This is my second season beekeeping. Last winter I wrapped the hive in tar paper, put on a mouse-guard and laid some insulation over the inner cover (opening left open) with an empty super on top covered with the telescoping lid. All was fine - bees came through gangbusters. But it was a weirdly mild winter so I don't think it was typical at all.
some insulation do npt say what and how much.
Top cover must have bset insulation that it does not form ?
- 2 inch polystyrene is good.
- not hole open which move the moisture, - not out, but to the lofft.
- no extra box needed
I cut 4 sheets of 1/2-inch rigid foam insulation and basically made a box around the hive, securing the corners with duct tape. I slid a sheet of the same insulation in underneath the screened bottom board
It is better use one inch when youi do this job.
the insulation boar under the hive is good.
The floor chould be in slanting postition that water drills out. Moisture forms ice inside and when it melts, it is better to come out.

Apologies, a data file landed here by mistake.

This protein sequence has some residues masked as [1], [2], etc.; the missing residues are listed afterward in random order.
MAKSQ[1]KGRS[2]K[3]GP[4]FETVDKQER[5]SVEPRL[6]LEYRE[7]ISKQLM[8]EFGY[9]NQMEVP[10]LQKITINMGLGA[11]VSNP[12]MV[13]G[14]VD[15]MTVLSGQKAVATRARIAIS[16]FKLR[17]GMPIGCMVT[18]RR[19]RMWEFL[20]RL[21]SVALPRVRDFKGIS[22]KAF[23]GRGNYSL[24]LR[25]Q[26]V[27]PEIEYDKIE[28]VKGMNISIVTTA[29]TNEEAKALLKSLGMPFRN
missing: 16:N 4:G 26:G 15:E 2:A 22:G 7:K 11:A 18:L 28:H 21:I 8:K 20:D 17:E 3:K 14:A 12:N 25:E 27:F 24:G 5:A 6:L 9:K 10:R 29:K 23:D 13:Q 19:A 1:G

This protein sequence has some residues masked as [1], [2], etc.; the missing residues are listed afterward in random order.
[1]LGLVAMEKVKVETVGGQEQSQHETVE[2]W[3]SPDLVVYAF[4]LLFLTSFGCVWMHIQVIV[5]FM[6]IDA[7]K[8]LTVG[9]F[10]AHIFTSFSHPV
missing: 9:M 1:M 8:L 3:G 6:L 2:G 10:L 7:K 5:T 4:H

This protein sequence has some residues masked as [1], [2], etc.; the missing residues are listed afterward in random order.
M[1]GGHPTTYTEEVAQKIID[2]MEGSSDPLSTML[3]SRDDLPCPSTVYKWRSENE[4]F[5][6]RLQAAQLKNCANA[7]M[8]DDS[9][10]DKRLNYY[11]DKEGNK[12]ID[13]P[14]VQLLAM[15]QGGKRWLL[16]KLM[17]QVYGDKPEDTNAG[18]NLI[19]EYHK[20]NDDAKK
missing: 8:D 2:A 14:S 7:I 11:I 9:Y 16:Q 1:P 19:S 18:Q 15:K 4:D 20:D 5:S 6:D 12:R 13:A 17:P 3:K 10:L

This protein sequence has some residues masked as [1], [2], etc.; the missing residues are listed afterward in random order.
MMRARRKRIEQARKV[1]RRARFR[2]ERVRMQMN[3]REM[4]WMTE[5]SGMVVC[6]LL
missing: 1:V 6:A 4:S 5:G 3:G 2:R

There should be upper entrance open in front wall that söight air movement move the moisture out. 15 mm hole diameter is enough.
I'm leaving the third box on top to contain the insulation and provide some ventilation space for moisture to escape.
That is a wrong technigue to move moisture from hive
I also put on the mouse guard and reduced the front opening. I don't think the snow will get deep enough in the front of the hive to block the entrance - it's on a stand on a hill and the wind generally blows from the other direction. But obviously I'll check the hive if we get a big dump of snow.
. I'm in central Ontario - our winters get cold (-25 C isn't uncommon).
We have such weathers.
Open wind is not good to bees. When permanent snow falls down I put a blanket tent =geotextile over the hive. It protects from wind, snow and birds.